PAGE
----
The Stockdale Paradox

I’m currently reading a book called Good To Great: Why Some Companies Make the Leap and Others Don’t  by Jim Collins, and I came across a very interesting concept called the Stockdale Paradox. The name refers to Admiral Jim Stockdale, who was the highest-ranking United States military officer in the “Hanoi Hilton” prisoner-of-war camp during the height of the Vietnam War. Tortured over 20 times during his 8-year imprisonment from 1965 to 1973, Stockdale lived out the war without any prisoner’s rights, no set release date, and no certainty as to whether he would even survive to see his family again. After his release, he became the first 3-star officer in the history of the Navy to wear both aviator wings and the Congressional Medal of Honor.

The author describes the Stockdale Paradox as the psychology of retaining absolute faith that you can and will prevail in the end, regardless of the difficulties, AND at the same time confronting the most brutal facts of your current reality, whatever they might be. In the book, the author interviews Stockdale and asks him, “Who didn’t make it out?”

“Oh that’s easy,” he said. “The optimists.”

“The optimists? I don’t understand,” I said, now completely confused.

“The optimists. Oh, they were the ones who said, ‘We’re going to be out by Christmas.’ And Christmas would come, and Christmas would go. Then they’d say, ‘We’re going to be out by Easter.’ And Easter would come and Easter would go. And then Thanksgiving, and then it would be Christmas again. And they died of a broken heart.”

Another long pause and more walking. Then he turned to me and said, “This is the important lesson. You must never confuse faith that you will prevail in the end—which you can not afford to lose—with the discipline to confront the most brutal facts of your current reality, whatever they might be.”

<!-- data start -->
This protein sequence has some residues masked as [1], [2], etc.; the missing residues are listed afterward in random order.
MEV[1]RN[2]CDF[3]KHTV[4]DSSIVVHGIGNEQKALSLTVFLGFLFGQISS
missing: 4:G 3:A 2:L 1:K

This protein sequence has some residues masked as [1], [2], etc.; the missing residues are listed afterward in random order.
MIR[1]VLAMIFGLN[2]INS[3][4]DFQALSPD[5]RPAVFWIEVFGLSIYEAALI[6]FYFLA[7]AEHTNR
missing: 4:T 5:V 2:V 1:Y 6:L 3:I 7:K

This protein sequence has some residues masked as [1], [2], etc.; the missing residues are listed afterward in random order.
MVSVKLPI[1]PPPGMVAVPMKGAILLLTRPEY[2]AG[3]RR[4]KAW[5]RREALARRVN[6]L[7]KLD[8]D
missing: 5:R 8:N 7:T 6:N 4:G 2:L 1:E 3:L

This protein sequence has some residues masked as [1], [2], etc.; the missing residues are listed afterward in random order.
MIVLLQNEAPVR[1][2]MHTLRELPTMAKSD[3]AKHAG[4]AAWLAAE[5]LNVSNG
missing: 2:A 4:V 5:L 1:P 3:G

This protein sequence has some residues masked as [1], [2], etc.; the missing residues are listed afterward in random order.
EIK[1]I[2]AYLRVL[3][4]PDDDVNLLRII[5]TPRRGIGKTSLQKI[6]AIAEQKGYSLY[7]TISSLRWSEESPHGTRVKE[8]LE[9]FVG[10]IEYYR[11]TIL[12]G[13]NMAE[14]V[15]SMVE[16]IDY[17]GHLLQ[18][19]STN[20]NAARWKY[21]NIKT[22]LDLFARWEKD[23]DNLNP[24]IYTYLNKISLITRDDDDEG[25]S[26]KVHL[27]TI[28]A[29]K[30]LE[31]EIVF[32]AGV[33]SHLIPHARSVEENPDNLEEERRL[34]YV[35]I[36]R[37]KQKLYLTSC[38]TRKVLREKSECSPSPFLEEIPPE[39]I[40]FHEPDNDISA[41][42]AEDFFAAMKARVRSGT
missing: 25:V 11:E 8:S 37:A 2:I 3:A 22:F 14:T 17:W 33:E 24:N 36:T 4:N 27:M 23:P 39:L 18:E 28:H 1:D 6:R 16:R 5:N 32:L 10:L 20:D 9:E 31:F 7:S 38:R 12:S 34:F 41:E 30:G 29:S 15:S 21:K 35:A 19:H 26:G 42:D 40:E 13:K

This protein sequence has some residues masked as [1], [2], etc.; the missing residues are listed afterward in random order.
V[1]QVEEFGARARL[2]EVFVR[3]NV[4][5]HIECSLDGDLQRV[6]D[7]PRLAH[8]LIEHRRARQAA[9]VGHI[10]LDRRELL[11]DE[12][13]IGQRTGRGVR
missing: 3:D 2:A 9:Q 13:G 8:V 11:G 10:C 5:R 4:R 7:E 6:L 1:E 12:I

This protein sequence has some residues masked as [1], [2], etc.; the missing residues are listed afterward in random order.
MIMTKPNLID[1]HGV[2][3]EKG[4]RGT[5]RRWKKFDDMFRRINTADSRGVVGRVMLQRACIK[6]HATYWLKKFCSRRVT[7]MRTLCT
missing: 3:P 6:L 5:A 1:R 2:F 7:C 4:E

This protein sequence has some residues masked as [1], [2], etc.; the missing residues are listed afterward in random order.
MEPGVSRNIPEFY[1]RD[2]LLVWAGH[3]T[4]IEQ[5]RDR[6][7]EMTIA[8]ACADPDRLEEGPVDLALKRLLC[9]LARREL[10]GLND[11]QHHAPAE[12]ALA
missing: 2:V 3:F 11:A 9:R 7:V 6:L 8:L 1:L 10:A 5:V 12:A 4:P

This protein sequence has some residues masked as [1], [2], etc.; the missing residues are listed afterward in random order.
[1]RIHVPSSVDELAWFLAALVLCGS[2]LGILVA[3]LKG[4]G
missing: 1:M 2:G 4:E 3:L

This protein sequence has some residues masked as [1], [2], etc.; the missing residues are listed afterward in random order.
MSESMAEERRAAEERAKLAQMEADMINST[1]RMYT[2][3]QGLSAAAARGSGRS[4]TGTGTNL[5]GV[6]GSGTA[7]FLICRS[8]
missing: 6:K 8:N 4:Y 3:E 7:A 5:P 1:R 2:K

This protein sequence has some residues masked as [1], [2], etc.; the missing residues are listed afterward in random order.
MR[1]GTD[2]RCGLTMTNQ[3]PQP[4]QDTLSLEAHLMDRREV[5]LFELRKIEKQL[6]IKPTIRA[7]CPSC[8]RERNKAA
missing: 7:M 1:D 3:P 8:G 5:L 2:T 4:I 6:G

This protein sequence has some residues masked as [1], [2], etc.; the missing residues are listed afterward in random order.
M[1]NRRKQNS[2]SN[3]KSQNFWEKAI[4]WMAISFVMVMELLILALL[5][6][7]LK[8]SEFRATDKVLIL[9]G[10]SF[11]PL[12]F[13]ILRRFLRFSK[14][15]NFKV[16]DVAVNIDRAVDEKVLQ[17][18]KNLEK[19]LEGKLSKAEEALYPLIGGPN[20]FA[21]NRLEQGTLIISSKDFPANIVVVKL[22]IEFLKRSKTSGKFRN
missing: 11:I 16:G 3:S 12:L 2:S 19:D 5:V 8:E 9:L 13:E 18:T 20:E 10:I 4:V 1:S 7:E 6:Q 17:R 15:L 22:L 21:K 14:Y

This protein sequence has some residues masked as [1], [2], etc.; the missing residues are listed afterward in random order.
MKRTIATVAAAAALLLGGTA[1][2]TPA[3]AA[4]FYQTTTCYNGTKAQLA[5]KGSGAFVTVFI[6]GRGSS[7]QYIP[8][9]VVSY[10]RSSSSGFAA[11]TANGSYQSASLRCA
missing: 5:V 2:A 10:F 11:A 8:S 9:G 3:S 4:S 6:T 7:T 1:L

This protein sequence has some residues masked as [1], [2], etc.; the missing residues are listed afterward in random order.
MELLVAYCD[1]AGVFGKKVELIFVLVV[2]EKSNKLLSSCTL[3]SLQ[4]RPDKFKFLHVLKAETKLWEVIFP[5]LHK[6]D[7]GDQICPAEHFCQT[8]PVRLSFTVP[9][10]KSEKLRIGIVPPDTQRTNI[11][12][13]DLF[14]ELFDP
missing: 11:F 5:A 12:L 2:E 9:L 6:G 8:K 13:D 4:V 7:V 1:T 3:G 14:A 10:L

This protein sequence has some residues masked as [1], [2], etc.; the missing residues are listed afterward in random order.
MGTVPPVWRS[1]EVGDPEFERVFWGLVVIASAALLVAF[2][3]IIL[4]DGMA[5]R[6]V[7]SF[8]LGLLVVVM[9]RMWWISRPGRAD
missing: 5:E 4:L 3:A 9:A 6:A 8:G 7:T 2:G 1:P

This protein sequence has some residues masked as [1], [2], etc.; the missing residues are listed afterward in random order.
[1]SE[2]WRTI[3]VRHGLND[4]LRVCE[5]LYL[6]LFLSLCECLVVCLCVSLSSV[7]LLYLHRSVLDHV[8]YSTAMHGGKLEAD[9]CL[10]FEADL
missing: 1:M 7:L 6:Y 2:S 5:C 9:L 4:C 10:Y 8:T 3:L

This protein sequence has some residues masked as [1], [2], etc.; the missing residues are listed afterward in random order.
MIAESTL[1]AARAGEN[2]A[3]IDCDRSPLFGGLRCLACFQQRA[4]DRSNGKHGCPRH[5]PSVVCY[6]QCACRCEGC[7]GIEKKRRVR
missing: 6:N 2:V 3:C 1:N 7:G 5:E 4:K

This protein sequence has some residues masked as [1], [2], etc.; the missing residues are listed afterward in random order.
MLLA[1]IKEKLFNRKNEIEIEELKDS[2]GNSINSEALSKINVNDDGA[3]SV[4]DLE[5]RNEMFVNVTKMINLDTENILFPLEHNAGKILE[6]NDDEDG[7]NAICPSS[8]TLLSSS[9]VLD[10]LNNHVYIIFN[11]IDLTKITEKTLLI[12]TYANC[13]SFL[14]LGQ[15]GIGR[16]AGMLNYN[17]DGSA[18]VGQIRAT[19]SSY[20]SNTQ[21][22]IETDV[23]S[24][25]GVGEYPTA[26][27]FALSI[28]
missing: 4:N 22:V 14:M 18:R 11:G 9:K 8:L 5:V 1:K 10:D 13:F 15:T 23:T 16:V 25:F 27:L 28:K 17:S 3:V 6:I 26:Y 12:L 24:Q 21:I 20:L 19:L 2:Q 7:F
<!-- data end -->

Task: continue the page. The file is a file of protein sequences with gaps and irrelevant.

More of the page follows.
I absolutely loved this concept, as I think it’s a very practical principle/mindset that we can all apply to our own lives. We all have dreams and goals of what we’d like to reach long-term. However, there’s a difference between fantasizing and envisioining. Fantasizing is just dreaming of your goals and hoping you’ll achieve them one day, whereas envisioning is the act of understanding the goals you want to achieve, but knowing your current realities/circumstances and taking action toward improving upon them to slowly take steps toward your goals. It’s great to have big dreams, but I see a lot of people lie to themselves about their current circumstances. They don’t want to see or admit that they’re broke, that they don’t have the knowledge/experience yet, that they’re business idea is flawed, etc.

Winston Churchill said, “Facts are better than dreams.” It may be hard to swallow the cold hard facts in the moment, but reality is reality. It’s the unfiltered truth, and if you don’t want to admit to the current realities in your life, you’re just bullshitting yourself. We all have to see the brutal facts in our lives, and understand the actions and steps that need to be taken to start moving toward our goals. See the vision, but be rooted in reality.

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